Case study – reducing bills

Working in a finance office, my team often get onto the subject of personal finance and share tips and tricks on saving money. A newer member of our office seemed to be struggling to make ends meet even when working three jobs. After mentioning this during a few casual conversations, I offered to help by reviewing where her money goes and making suggestions as to where she could save.

I started with 12 months of bank statements and I logged everything in a spreadsheet. I wasn’t shocked to see multiple loan and credit card payments as I know my colleague has been through a difficult financial time. But I was shocked to see the high amounts my colleague was paying every month on all those regular bills – insurance, utilities, phone and internet. When I spoke to her about that, she said she just let everything auto renew. I asked why and it appears there are a few reasons:

  • lack of knowledge on what is on offer and how to find it;
  • anxiety about changing supplier from both a quality perspective and a sense of habit – “I know how this phone works and don’t want to change”;
  • general apathy, we all have busy lives and it can appear to take a lot of time to find the best value offers.

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I spent some time with her going through the options and providing reassurance that not only would these changes save her money, there would be no reduction in quality of service. Over the course of just a few weeks, my colleague contacted a range of her regular suppliers and made the following savings:

  • Home insurance – £25 per month – £300 per year
  • Mobile phone – £10 per month – £120 per year
  • TV and broadband – £16 per month – £192 per year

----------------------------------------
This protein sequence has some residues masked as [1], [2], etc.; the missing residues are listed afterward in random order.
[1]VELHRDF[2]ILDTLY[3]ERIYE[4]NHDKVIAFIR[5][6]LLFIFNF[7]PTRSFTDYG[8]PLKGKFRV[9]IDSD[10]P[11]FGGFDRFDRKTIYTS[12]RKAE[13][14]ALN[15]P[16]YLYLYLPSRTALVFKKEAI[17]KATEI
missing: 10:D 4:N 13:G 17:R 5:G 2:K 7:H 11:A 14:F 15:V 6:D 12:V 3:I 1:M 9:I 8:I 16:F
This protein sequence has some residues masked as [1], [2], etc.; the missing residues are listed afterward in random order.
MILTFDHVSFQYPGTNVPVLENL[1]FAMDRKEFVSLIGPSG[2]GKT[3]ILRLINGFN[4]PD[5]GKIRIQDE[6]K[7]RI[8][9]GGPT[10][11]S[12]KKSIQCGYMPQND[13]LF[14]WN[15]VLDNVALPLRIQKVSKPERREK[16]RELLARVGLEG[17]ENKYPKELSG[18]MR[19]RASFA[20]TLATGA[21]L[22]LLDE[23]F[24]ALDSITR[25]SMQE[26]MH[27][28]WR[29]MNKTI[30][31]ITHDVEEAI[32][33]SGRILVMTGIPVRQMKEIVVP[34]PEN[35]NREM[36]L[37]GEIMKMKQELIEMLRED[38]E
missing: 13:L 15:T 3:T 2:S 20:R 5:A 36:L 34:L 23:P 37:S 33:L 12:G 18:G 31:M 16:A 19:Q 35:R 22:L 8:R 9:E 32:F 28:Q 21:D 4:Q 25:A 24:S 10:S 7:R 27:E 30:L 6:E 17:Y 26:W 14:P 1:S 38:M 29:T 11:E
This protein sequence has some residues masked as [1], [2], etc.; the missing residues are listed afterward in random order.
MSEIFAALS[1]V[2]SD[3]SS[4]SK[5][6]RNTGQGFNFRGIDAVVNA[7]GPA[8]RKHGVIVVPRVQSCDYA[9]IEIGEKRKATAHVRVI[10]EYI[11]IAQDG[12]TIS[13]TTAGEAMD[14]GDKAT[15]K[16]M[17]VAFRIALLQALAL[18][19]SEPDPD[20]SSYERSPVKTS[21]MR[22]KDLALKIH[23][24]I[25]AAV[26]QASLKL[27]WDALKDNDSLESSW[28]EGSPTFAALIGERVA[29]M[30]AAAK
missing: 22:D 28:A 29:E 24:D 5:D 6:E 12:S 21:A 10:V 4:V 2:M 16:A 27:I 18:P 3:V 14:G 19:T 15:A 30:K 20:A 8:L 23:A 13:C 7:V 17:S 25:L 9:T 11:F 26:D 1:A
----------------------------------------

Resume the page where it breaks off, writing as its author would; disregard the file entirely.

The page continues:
• Utilities – £16 per month – £192 per year

This totals £67 per month or a huge £804 per year and we’re not finished yet! My colleague uses a credit card for day to day spending and although she does clear it at the end of each month, it hides the detail of what she is spending. So the next step is to review 12 months of credit card statements and find any excessive spending or areas where easy savings can be made. I’ll report back with the results in a few weeks.

Does anyone you know feel unsure about getting the best deal from day to day services? Could you help them get better value for money and make monthly savings?

 

 


4 thoughts on “Case study – reducing bills

    1. It took a while to get to the point where I actually offered help, probably about 6 months of sharing finance stories between the whole team. Then I saw an opening and just offered to have a look to see what bills she could save money on. It was Sky that did it once she shared how much that cost!

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  1. Your colleague was lucky to have someone like you but at the same time, it was good that they were open to advice and help.

    Like @thefirestarter, I too know someone who is really struggling and who has been struggling for years but they would not be open to advice. The last I heard, they were on the verge of bankruptcy – I told them that if they needed my help to let me know. They haven’t gone bankrupt (as far as I know) but I don’t want to impose…

    Liked by 1 person

    1. It’s such a shame that someone in that position isn’t open to help but I think finances are still seen as a bit impolite to talk about. All you can do is talk about your experiences in general terms so that it’s not perceived as judgement and hope that you can set a good example and perhaps that will open the door eventually or at least get a useful conversation going.

      Liked by 1 person

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